Thursday, August 21, 2014

What I ate in Korea - WIAW #3

I made it to Korea for 8 days and ate loads of food I crazily love. Korean food is spicy, rich in flavor and super delicious. The cuisine of this country is largely based on rice, vegetable and meat. They also have abundant side dishes like kimchi, cucumber, sprout or daikon pickles. Interestingly, those side dishes are served for free at any restaurant in Korea, which means you can eat as much as you want without paying money for them. That's the reason why I ate tons of kimchi which is one of my favorite Korean food. Korean love meat so on the streets are thousands of restaurants serving BBQ. When it comes to street food, they are beyond awesome. There are many kinds of street food ranging from sweet things to savory ones.

I prefer Korean food to Japanese one although I lived in Japan for one year. I found similarities between Korean and Vietnamese cuisine, their flavors, especially spiciness, and even the way we ate. Korea is truly a food paradise for me. 

Savory food

A kind of noodle

The whole meal in a food alley in a traditional market - hot noodle with fried tofu, cold spicy noodle called japchae with egg and vegetable pickles


Pancakes - vegetable pancakes and kimchi pancakes

Another type of noodle with CHinese cabbage, seafood and pork - super cheap  4000 won

This is a chiken meal 

Pork soup - Busan specialty
Close up to the pork soup's ingredients - pork, pork blood sausages, rice, and vegetable

A meal with fried fish and vegetable pickles

Cold noodle - naengmyeon


Snack and street food

Gimbap sold on streets

Sundae - pork blood sausage with noodle, the very popular street food. We have this in Vietnam but we stuff all of the blood into the pork intestine instead of noodle

Street food is various ranging from pork organs including sundae, deep fried things to tteokbokki - spicy rice cake and fish cake

sweet tteok (sticky rice)  with different flavors: cinnamon, sesame, green tea, etc.

hot tteok - sweet fried sticky rice with red bean and sunflower seed

another kind of hot tteok with vegetable as filling and ice shaving with red bean paste on top


I couldn't believe how cheap fruits in Korea are compared to Japan. I bought 4 bunches of grapes with only 3000 won which 1 bunch of grape costs me in Japan. Busan is cheaper than Seoul. I spent 5000 won for a big bag of peaches. It was HEAVENLY AWESOME!

How cheap these lovely fruits are!

Can you believe these giant watermelons are only 2000 won/ one?

For my moves in Korea, check this out 192 hours roaming in Korea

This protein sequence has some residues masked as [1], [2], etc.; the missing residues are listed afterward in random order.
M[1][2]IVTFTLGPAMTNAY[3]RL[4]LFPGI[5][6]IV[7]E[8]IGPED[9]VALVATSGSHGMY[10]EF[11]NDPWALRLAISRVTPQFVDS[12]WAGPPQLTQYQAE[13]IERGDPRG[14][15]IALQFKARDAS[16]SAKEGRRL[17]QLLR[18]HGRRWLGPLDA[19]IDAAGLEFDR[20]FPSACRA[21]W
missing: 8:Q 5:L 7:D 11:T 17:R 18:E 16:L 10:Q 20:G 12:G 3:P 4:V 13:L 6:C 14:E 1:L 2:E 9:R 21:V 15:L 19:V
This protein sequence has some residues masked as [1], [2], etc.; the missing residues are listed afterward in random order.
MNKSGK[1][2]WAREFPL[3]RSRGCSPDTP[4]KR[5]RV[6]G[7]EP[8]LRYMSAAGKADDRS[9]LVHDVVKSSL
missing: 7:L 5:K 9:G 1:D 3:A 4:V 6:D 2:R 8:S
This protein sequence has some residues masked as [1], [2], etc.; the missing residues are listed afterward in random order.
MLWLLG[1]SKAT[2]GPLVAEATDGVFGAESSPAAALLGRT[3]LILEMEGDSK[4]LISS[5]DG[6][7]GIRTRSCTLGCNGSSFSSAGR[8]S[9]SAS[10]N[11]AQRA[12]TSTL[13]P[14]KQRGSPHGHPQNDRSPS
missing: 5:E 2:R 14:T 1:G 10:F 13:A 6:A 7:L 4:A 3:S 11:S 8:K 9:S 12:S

Tuesday, August 19, 2014

192 hours roaming in Korea

I couldn’t believe that I made it to Korea where I had great moments. I was in Seoul for 5 days, spent two nights at a hostel then surfed at my host apartment in the last 3 days before moving to Busan to see my friend. This is the most epic trip of mine so far.

Seoul is a lively, dynamic and exotic city. What I love about Seoul is that everything starts very early in the morning and finishes very late in the evening. I was so stocked that I could have breakfast before 8 at a local market, which is rare in Japan as most shops open after 9. As it is a capital, Seoul is full of people, but not as crowded as Tokyo for sure. I hit up Myeongdong, Insadong, Hongdae where thousands of youngsters gather and stroll around, and also visited the ancient side of Seoul in some palaces and the Bukchon Hanok Village where is well known for traditional Korean houses. However, the places I like most in Seoul are local markets where I saw daily activities of the locals, enjoyed tons of good food and felt local.

Bukchon Hanok Village

Bukchon Hanok Village

One of the most beautiful places in the village

Gyeongbokgung Palace

How I love those decorations

Wall Painting street in Hongdae

Turkey ice cream vendor - the artist on the street

 I also went to the Nami Island where the famous drama “Winter sonata” was shot. The island was pretty but for me, it was not only the views but also a coincidental meet with random people who became my travel mates for the whole day on the island. When I was looking for the way to go to the island (I had no idea how to get there after getting out of the station as there were so many transport options and all was written in Korean), a Korean guy came up to me and asked me if I was going to the island with an amazing English. It turned out he was showing his friend who was a Malaysian around, then I ended up hanging out with them for the whole day.  My last night in Seoul was spent in a board games café with my host and another surfer who was staying at the same place with me and became a grudging interviewee for some young Koreans who were doing their English homework on what foreigners do in Seoul (if I get them right because I still don’t know the purpose of their interview). 

Riding bike with newly met friends

with snowmen

Do you recognize who were behind me?

Doing fun with the sculptures

Does it remind you of anything?

Namdaemun Market

At Seoul Folk Flea Market

Chilled out with host, surfer and some Koreans